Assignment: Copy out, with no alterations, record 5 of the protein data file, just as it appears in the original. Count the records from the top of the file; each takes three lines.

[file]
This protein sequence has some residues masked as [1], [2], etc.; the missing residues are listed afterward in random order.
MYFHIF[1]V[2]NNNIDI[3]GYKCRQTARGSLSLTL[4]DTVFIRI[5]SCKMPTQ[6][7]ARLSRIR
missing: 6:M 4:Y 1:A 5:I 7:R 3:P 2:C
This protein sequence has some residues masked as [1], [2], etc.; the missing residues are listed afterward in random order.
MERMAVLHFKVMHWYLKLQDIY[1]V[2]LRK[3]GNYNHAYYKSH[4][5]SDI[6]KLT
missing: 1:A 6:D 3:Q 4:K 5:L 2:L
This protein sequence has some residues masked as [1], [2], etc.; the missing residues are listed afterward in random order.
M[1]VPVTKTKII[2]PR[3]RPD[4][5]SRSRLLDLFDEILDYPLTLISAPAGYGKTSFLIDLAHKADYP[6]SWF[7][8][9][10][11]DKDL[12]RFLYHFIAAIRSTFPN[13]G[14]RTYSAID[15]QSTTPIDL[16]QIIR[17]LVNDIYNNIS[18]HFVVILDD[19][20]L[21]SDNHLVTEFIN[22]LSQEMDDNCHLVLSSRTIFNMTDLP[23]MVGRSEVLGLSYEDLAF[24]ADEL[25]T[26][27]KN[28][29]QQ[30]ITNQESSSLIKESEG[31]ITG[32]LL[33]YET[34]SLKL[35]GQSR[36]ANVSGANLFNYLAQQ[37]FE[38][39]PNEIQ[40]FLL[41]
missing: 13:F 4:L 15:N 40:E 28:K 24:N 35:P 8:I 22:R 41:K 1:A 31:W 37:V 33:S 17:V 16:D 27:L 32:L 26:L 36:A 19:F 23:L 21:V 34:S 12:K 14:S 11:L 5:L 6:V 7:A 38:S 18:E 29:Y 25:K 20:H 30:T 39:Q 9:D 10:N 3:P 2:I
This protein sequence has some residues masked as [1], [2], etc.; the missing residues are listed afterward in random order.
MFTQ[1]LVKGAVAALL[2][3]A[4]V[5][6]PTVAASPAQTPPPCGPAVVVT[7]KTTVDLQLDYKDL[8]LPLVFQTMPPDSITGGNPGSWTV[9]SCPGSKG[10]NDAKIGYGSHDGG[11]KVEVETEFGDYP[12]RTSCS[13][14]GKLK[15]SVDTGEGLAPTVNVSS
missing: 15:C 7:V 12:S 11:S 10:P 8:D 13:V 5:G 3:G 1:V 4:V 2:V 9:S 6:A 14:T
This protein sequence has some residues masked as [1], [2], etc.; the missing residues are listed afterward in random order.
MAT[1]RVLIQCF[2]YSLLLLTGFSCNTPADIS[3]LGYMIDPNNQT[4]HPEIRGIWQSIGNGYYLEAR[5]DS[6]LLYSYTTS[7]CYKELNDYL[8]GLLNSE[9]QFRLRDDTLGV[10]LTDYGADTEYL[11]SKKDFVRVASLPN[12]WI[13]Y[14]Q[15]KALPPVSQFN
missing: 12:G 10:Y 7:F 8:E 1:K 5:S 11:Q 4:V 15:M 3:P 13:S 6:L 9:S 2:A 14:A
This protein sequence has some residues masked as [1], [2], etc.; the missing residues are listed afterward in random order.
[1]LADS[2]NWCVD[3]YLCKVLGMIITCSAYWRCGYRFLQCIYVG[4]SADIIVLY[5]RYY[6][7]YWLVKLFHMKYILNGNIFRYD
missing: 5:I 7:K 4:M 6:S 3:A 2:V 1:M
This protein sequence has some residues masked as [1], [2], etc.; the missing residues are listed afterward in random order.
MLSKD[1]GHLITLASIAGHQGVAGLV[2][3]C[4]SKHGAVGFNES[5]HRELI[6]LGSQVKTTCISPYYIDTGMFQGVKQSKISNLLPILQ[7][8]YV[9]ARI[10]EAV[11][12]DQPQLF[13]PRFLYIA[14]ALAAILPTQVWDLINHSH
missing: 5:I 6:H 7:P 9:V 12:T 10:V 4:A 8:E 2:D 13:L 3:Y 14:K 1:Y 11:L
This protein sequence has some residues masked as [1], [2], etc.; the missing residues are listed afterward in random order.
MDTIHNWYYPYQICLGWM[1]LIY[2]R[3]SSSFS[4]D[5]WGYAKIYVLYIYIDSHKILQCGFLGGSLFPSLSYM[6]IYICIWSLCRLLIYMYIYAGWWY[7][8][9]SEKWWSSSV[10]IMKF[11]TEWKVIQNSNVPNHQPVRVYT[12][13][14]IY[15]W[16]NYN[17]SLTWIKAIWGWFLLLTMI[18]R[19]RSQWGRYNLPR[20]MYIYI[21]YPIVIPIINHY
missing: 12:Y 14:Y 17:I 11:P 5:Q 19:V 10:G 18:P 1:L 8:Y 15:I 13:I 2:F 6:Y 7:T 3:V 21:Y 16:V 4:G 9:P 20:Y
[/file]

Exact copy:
This protein sequence has some residues masked as [1], [2], etc.; the missing residues are listed afterward in random order.
MAT[1]RVLIQCF[2]YSLLLLTGFSCNTPADIS[3]LGYMIDPNNQT[4]HPEIRGIWQSIGNGYYLEAR[5]DS[6]LLYSYTTS[7]CYKELNDYL[8]GLLNSE[9]QFRLRDDTLGV[10]LTDYGADTEYL[11]SKKDFVRVASLPN[12]WI[13]Y[14]Q[15]KALPPVSQFN
missing: 12:G 10:Y 7:F 8:E 1:K 5:S 11:Q 4:V 15:M 3:P 13:S 6:L 9:S 2:A 14:A